The case of Hedy Engemann

© Christel Engemann 2002


My mother, Hedwig Engemann, (often referred to as Hedy or Hety), was born in 1907 of German parents in Brooklyn, New York.  Shortly after my mother’s birth, she and her parents moved to Yorkville, New York, a German neighborhood on the upper east side of Manhattan.  There my grandparents opened a bakery and restaurant.   My grandmother had three more children, two of whom survived their infancy.  The businesses did so well that my family could afford regular visits to Germany.  In 1913, my mother’s parents decided to return to Germany.  They wanted to take their successful “American Dream” with them, thus they purchased a bakery and hotel in a good location in a small city in Westphalia. Until 1914 they resided in a village where they had lived prior to going to America.  In 1914, before they moved into their “new” home they lost another infant.  Then the shots fell at Sarajevo, and World War I swept my grandfather away.  He was a member of the army reserve and had to leave immediately.  He was killed near Reims, France on September 14, 1914, leaving my grandmother, who was six months pregnant, with three American-born children and a half-renovated house that could not be completed because all the craftsmen had been drafted.  On Christmas Day of 1914 another child was born.  My grandmother blamed herself for her husband’s death because she had wanted to return to the old country. She never fully recovered.  This was the first tragedy of the Engemann family. 

The second tragedy followed a war later.  My mother and her siblings (Henny, Joe and Carl) went to school in Germany.  In 1928 my mother returned to the United States.  Her American-born sister, Henny, and brother Joe followed.  A year later her mother (my grandmother) followed with 15-year old Carl.  They all felt safe and at home in New York City.


My Uncle Joe (my mother’s eldest brother) and Aunt Henny visited Germany in 1934, and my grandmother and Aunt Henny went there again in 1938. Then in the summer of 1939 my mother decided to visit the old country and the cousins she had grown up with.  However, my grandmother stopped her from booking passage, saying, “Don't go, something terrible will happen.”  No doubt she had the belligerent and oppressive atmosphere in Germany in mind and wanted to keep her oldest daughter out of harm’s way. 


So instead of going to Germany, my mother went to Miami, Florida in January of 1940.  There she met a German-born man named Eddie Kerling[1], who had immigrated to the United States in 1929.  Eddie had become a member of the Nazi party at the age of 19, a year before he left for America.  He believed himself to be a loyal German, even after resided in America for many years.  He had attempted to cross the Atlantic with the yawl, LEKALA, which he had purchased with several others in 1939.  They were stopped by the Coast Guard and sailed the boat to Florida in order to sell it.  They then decided to return to Germany by steamer.


My mother fell in love with Eddie Kerling and she spent several months with him in Miami.  She was torn between her love for Eddie and the fact that she knew he was married, even though he was estranged from his wife, Maria Kerling.  My mother returned to New York City in the Spring of 1940 and Eddie followed after he sold the boat.  Eddie’s friend Hermann Neubauer and his wife, who had become a good friend of my mother in Florida, had already returned to New York. In June of 1940 Eddie and Hermann returned to Germany by ship, because they wanted to help their country.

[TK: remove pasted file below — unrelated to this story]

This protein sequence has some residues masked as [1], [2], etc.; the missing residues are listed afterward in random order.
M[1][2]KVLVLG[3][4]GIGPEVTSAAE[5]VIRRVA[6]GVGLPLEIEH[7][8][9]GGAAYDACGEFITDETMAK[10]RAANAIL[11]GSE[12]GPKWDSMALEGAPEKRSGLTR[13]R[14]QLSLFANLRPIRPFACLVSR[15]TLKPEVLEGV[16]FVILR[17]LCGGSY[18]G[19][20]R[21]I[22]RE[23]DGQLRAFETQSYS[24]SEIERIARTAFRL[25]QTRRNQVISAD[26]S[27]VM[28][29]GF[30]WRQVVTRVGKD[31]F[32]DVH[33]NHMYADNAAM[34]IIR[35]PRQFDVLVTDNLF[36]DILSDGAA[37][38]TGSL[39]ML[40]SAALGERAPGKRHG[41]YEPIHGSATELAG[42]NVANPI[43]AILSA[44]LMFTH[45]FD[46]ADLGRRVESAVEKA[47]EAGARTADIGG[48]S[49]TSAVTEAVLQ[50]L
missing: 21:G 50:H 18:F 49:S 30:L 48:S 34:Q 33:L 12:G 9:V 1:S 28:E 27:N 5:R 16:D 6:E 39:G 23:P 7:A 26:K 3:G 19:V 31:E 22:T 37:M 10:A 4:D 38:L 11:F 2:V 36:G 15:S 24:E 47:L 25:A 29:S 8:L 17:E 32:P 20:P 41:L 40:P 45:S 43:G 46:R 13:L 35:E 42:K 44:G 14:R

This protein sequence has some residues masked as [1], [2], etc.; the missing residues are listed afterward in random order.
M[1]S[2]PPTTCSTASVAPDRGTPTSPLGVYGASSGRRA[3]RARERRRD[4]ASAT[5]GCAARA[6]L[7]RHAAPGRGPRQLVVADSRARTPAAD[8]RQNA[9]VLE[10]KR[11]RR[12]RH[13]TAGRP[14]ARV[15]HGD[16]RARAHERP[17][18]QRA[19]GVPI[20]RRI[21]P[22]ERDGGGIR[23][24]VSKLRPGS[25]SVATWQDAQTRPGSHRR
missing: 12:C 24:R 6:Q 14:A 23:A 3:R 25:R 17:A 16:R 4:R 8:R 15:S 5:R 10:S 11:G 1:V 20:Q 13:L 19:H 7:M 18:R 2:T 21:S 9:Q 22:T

In the Fall of 1940, my mother took a position as governess to the children of a well-known soap and lotion manufacturer, named Jergens.   My mother spoke two languages fluently, and had some working knowledge of French and Spanish.  She also played the piano and the guitar.  Therefore, she was most welcome and became highly respected by the Jergens family.

Late in 1941, my mother’s family, who had opened a grocery store on Second Avenue between 85th and 86th Streets, asked her to return to New York City.  The business was doing so well that her close-knit family needed her help.  Thus, she gave up her position as governess and returned to New York City.  Perhaps if my mother had remained in the employ of the Jergens family, Eddie Kerling may not have found her again in the Summer of 1942.


Another year passed and on June 22, 1942, a friend of Eddie’s, Helmut Leiner, asked my mother to go to Central Park (New York) with him.  Mother decided to go with him, even though she did not know why he asked her to accompany him.   When they arrived at the park, she was dumbfounded--Eddie Kerling was waiting there for her.  As far as she knew, he was still in Germany.  On Sunday, June 28, 1942 she was confronted with the front-page news, that in mid-June of 1942, Eddie Kerling and seven others had landed at Amagansett, Long Island and Ponte Vedra Beach, Florida, via German submarines, allegedly to commit sabotage.  Eddie was on the U-boat that landed in Florida on June 17, 1942.  Two of the eight, George John Dasch and Ernest Peter Burger, immediately betrayed the others. To this day, no one knows if these eight men actually wanted to complete their mission.